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When Should You Call A Doctor For An Asthma Attack
If you think you or your child may have asthma, make an appointment with your health care provider. Some clues pointing to asthma include the following:
- pain or tightness in your chest, and
- recurrent, spasmodic cough that is worse at night.
If you or your child has asthma, you should have an asthma action plan worked out in advance with your health care provider. This plan should include instructions on what to do when an asthma attack occurs, when to call the health care provider, and when to go to a hospital emergency department. The following are general guidelines only. If your provider recommends another plan for you, follow that plan.
- Take two puffs of an inhaled beta-agonist , with one minute between puffs. If there is no relief, take an additional puff of inhaled beta-agonist every five minutes. If there is no response after eight puffs, which is 40 minutes, your health care provider should be called.
- Your provider also should be called if you have an asthma attack when you are already taking oral or inhaled steroids or if your inhaler treatments are not lasting four hours.
Although asthma is a reversible disease, and treatments are available, people can die from a severe asthma attack.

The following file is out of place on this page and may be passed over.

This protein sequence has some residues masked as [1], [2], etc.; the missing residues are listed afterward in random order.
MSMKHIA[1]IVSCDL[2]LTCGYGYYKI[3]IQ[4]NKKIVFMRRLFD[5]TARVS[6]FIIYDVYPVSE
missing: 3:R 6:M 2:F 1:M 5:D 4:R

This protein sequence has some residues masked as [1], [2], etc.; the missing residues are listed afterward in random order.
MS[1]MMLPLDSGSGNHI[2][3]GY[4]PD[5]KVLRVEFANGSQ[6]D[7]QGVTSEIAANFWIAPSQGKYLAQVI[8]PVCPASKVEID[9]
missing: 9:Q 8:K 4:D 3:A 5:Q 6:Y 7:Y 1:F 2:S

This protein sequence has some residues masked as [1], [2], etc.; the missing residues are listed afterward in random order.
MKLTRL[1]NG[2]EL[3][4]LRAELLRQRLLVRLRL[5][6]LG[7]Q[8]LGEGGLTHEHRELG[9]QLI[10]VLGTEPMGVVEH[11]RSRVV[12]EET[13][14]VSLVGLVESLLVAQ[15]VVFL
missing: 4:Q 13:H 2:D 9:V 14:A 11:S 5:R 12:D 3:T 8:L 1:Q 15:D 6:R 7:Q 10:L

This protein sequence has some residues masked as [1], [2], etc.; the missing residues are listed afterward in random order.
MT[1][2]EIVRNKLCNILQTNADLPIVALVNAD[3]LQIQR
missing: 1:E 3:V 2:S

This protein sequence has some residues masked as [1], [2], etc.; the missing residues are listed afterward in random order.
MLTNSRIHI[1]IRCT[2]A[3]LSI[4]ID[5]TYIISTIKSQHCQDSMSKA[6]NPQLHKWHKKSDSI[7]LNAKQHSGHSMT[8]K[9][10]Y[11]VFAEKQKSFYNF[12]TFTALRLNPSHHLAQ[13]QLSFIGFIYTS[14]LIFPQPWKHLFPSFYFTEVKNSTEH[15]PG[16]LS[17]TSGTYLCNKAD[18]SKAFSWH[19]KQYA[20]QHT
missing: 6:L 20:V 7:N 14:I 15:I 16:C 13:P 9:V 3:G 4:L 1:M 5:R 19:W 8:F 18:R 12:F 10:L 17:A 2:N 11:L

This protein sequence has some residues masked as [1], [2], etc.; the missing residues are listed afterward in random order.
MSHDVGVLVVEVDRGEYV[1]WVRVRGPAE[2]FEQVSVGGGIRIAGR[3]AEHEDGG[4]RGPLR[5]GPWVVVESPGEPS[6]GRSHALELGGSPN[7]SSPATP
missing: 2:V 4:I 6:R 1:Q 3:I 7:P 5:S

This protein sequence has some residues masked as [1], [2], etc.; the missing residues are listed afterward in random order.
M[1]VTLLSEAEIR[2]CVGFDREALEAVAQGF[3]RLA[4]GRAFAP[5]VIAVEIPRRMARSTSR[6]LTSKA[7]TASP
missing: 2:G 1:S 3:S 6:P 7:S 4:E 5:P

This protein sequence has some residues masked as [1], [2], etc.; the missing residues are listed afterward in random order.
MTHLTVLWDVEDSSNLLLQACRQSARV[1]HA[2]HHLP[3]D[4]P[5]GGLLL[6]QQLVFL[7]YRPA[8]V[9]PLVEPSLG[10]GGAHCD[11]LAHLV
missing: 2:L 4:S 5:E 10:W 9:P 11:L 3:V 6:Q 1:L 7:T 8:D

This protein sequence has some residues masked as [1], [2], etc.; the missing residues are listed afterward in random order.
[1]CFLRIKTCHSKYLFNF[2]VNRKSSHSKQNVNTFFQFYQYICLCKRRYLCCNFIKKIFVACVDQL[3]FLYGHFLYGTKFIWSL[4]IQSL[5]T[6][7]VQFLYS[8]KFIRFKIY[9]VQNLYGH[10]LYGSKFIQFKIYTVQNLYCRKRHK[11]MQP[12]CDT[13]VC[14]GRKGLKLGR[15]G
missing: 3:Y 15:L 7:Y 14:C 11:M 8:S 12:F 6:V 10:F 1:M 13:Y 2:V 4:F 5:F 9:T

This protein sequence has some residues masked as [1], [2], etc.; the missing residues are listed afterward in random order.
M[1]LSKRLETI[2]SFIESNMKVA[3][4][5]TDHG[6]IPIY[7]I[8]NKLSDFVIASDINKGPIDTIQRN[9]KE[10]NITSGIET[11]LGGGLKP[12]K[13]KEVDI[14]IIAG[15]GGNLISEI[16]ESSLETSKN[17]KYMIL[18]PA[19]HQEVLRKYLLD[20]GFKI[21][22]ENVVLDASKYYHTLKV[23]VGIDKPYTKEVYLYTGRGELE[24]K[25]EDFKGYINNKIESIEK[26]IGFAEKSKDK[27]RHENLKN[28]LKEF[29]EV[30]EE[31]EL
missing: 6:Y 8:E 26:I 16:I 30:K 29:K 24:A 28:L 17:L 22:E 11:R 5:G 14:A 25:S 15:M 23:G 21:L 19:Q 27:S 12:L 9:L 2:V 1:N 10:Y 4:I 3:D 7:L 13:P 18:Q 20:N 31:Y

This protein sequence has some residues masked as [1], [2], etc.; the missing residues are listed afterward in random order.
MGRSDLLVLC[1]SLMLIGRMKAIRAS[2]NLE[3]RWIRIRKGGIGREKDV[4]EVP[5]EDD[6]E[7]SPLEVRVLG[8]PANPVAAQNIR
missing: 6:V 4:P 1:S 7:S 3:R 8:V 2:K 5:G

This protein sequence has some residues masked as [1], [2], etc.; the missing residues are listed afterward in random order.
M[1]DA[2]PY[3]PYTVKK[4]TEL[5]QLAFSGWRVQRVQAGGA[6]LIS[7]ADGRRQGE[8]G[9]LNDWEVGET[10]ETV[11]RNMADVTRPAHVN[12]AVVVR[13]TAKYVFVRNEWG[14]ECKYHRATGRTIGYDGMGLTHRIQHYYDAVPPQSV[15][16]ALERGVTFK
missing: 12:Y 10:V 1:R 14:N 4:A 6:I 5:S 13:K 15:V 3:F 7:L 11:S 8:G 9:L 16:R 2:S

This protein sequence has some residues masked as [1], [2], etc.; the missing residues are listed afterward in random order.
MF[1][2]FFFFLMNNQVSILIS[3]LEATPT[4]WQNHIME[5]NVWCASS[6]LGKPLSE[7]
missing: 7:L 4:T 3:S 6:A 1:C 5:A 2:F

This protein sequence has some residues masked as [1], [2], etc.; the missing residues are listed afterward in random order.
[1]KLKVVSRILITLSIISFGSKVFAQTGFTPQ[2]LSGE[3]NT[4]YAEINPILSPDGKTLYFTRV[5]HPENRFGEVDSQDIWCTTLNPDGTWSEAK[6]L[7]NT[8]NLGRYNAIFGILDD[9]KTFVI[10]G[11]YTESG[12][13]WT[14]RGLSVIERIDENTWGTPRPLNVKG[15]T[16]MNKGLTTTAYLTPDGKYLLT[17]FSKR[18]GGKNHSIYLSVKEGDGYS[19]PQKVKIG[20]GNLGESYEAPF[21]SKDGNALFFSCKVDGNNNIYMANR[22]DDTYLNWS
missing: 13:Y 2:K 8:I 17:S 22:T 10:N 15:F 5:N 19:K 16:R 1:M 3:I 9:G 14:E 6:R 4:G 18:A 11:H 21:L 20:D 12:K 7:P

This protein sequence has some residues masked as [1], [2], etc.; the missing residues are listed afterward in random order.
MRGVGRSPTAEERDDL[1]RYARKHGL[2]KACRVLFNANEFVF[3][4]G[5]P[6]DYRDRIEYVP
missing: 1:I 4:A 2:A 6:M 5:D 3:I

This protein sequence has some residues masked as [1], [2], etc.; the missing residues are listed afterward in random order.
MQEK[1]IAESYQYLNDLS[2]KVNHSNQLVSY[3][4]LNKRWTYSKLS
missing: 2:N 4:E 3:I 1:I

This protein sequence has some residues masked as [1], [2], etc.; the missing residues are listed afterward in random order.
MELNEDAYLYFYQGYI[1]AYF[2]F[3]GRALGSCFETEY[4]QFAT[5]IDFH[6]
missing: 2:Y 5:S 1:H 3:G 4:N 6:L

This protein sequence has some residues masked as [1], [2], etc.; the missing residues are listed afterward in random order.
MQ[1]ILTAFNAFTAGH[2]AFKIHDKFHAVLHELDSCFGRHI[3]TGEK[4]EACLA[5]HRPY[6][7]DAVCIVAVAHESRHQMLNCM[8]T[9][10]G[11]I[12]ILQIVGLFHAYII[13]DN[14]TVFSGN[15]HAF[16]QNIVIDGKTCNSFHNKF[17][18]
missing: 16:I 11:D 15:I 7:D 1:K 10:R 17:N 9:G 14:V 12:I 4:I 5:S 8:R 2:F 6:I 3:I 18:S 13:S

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If you are in the emergency room, treatment will be started while the evaluation is still going on.
Here Are The Main Steps Towards Optimal Care:
Get a quick and accurate diagnosis, based on your personal history and objective measurements of respiratory function
- Learn to recognize and understand the symptoms of asthma
- Control your environment and avoid triggers
- Make sure you understand how your emergency medication works and use it as prescribed
- Make sure you understand how your daily maintenance medication works and use it as prescribed
- Make sure that the medication inhalation technique is adequate
- Develop a personalized action plan with your doctor
- Regularly reassess control of your asthma by the required respiratory tests
- Check the air quality index before planning an outdoor activity.
* Air quality also affects the breathing of people with asthma. This is calculated based on ozone, sulfur dioxide, nitrogen dioxide, carbon monoxide and fine particles in the air. Knowing the air quality index for your area allows you to better plan your outdoor activity schedule and prepare yourself adequately.
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Research For Your Health